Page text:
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Redskins Training Camp Battles: Tight Ends

Dan Ciarrocchi examines the battle for roster spots among Redskins tight ends.

Geoff Burke-USA TODAY Sports

I have already taken a look at camp battles for wide receivers and running backs, but the tight end position is where things start to look hairy. In fact, there might not be much of a "battle" at the position at all.

Unlike most positions, you don't have your throw-away "camp bodies" at tight end this year, save for rookie undrafted free agent Emmanuel Ogbuehi. The other four names carry more familiarity, and enough weight to make the final 53.

Fred Davis is entering the fifth season of a career that has been marred by injuries, suspension, but also great potential. There have been times where he has looked every bit of the part of a top tight end in the NFL, but just when he begins to break out, he gets sidelined.

In 2011, his four-game suspension for violating the NFL's substance abuse policy ended his best season to date, one that likely would have seen him eclipse 1,000 receiving yards and 70 catches had he played the whole season. In 2012, the offense looked to have hit its stride in Week 7, but Davis injured his Achilles tendon and missed the rest of the season.

His 2011 season feels like ages ago, and people will soon grow tired of envisioning what he could do in this offense and start lamenting that he isn't doing it right now. Though he sat out minicamp, head coach Mike Shanahan said Davis should be ready to go once training camp begins July 25, and it's a good thing he will be because he has a lot to prove once again. Make no mistake though, Davis is not only a lock to make the roster after re-signing in March, but a lock to start on opening week barring any setbacks with his health.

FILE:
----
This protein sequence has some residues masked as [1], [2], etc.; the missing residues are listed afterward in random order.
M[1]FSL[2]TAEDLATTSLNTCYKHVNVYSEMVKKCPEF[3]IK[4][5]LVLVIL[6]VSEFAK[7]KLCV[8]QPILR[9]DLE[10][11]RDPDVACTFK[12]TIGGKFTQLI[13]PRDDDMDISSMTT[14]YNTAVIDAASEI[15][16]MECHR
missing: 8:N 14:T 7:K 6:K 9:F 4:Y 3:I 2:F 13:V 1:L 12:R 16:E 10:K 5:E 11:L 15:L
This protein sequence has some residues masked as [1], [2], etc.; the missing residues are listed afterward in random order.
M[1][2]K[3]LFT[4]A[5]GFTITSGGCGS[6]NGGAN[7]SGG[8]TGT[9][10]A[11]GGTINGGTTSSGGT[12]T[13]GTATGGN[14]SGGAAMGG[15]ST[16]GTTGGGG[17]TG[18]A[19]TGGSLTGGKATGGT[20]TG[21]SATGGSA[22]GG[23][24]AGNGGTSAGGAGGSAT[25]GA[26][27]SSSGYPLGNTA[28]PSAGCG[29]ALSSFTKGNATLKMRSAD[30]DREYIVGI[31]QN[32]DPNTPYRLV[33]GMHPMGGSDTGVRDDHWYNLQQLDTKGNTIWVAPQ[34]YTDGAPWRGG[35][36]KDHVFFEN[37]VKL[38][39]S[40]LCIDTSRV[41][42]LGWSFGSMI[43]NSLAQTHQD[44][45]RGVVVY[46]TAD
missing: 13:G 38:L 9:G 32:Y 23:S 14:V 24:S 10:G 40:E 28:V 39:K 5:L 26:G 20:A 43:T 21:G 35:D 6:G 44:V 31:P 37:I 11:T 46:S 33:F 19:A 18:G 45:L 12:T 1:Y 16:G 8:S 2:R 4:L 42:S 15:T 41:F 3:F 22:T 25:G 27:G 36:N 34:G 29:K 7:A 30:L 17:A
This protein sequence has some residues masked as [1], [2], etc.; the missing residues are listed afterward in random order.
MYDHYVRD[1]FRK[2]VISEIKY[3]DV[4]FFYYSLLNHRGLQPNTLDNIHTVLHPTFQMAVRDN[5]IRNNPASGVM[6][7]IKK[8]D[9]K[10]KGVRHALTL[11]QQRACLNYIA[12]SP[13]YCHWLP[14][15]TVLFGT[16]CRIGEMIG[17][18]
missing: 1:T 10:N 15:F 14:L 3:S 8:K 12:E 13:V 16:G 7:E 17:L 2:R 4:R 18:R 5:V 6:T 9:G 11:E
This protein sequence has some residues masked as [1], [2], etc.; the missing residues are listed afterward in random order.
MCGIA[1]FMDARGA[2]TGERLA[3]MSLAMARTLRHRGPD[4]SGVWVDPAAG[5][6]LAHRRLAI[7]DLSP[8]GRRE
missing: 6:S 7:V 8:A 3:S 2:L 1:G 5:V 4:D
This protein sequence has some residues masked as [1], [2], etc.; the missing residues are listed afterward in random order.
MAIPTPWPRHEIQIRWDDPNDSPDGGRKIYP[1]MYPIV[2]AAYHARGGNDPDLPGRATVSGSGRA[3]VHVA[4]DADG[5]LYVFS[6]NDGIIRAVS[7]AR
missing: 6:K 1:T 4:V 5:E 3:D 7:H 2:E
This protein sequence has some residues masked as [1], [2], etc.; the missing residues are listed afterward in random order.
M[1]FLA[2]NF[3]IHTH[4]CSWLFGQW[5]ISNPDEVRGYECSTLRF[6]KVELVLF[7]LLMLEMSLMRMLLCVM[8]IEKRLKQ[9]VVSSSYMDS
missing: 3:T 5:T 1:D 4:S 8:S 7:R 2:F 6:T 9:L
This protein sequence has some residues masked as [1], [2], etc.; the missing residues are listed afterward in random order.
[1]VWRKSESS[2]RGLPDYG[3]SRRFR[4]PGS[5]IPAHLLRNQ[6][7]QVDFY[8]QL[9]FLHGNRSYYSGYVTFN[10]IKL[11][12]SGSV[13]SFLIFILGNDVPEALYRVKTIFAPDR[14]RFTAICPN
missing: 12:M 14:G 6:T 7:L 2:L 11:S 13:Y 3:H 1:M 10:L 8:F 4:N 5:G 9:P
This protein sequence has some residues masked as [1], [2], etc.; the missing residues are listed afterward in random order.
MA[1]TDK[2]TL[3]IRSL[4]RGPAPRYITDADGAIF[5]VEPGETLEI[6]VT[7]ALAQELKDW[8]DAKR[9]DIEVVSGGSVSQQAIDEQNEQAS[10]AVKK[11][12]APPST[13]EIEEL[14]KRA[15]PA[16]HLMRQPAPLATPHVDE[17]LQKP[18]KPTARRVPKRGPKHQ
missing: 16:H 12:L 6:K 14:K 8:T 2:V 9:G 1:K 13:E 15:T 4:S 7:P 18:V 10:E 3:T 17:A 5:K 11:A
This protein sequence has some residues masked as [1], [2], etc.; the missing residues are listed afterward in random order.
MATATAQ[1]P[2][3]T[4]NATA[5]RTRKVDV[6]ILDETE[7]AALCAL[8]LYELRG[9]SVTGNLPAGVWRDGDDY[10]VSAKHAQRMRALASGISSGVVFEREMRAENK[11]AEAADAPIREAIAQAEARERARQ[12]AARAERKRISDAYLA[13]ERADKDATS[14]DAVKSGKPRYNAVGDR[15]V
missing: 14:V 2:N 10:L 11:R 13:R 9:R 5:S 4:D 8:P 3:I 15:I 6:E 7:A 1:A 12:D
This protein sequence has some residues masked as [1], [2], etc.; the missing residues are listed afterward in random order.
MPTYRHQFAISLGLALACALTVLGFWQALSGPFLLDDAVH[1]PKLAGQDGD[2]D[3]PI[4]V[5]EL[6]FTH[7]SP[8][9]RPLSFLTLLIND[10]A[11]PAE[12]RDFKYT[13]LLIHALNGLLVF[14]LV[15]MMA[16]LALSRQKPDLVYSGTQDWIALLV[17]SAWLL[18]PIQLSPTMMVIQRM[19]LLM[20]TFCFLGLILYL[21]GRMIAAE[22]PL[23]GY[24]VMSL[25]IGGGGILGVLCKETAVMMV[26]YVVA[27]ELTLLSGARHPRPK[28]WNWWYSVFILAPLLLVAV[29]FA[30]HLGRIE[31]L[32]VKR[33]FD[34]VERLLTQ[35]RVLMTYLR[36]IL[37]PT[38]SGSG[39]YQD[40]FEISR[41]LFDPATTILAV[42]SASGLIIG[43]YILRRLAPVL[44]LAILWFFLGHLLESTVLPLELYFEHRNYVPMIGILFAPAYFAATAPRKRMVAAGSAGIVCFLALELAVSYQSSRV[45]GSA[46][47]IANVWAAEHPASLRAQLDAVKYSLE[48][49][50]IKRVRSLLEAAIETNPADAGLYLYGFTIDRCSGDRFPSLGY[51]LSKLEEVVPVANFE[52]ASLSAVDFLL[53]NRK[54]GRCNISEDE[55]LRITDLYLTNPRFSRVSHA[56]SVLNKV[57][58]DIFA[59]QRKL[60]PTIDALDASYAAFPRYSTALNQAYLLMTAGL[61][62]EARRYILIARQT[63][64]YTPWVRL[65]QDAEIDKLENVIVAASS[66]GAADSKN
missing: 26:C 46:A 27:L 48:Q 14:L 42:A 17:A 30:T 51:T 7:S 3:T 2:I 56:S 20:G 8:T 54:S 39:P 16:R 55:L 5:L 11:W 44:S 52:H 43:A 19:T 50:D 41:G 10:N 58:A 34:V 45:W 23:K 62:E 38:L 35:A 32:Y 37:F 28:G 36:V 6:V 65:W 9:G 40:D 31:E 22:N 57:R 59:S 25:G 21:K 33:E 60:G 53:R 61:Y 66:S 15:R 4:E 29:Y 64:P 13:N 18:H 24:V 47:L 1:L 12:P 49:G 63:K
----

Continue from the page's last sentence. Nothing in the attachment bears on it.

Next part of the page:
Logan Paulsen received the bulk of the snaps when Davis went down midseason, and performed quite well under the circumstances. He is by far the team's best blocking tight end, and was never asked to do much in the passing game. Even so, production followed as he contributed 25 catches and 308 receiving yards in a system that gets its tight ends wide open. "Flashy" would be a bad word to describe Paulsen, but he has been everything his coaches could ever want from an undrafted rookie free agent they scooped up in 2010. His knowledge of their system is vital, as they'll need him to soak up snaps while they continue to familiarize Niles Paul with the position and Jordan Reed with the playbook.

That isn't to say Paul won't get his chances on the field. When the coaching staff converted him to tight end in 2012, they envisioned a constant mismatch. On paper, this makes a lot of sense. Paul is a physical receiver with good size, and his experience as a route runner could be too much for linebackers to handle and could force defensive coordinators to put a safety over top of him and vacate the top of the defense.

But things didn't go completely according to plan, as Paul struggled to adjust to the new position. Drops were an issue, and he never had the look of someone who was completely comfortable with his assignments. With a year under his belt, all eyes will be expecting improvements in his game. In the meantime, Paul has kept his spot on the roster by being a solid special teams contributor. He's handled kickoff responsibilities and contributed 10 tackles in coverage. After losing special-teams ace Lorenzo Alexander in free agency, the team needs someone with proven ability in this area, which is why Paul should make the team once again.

That leaves Reed, who is the newcomer to the tight end group in Washington, and is dealing with some health issues of his own. Like Davis, he also sat out minicamp, but this was due to a bone bruise to his knee. His mold is more similar to Davis and Paul than it is to Paulsen, and once he logs his hours on the practice field and the film room, he can be a versatile, devastating weapon.

But things aren't off to a fast start with him, and the extra depth at the position allows him to not be thrust into action immediately. But make no mistake, he will get his chance to prove himself on the field, whether it's by mid-season or not until next year. Reed is a third-round pick, which is too heavy an investment to not be given a chance, and especially too heavy to be relegated to the practice squad. Because of that, it looks very likely that the Redskins will carry four tight ends this season.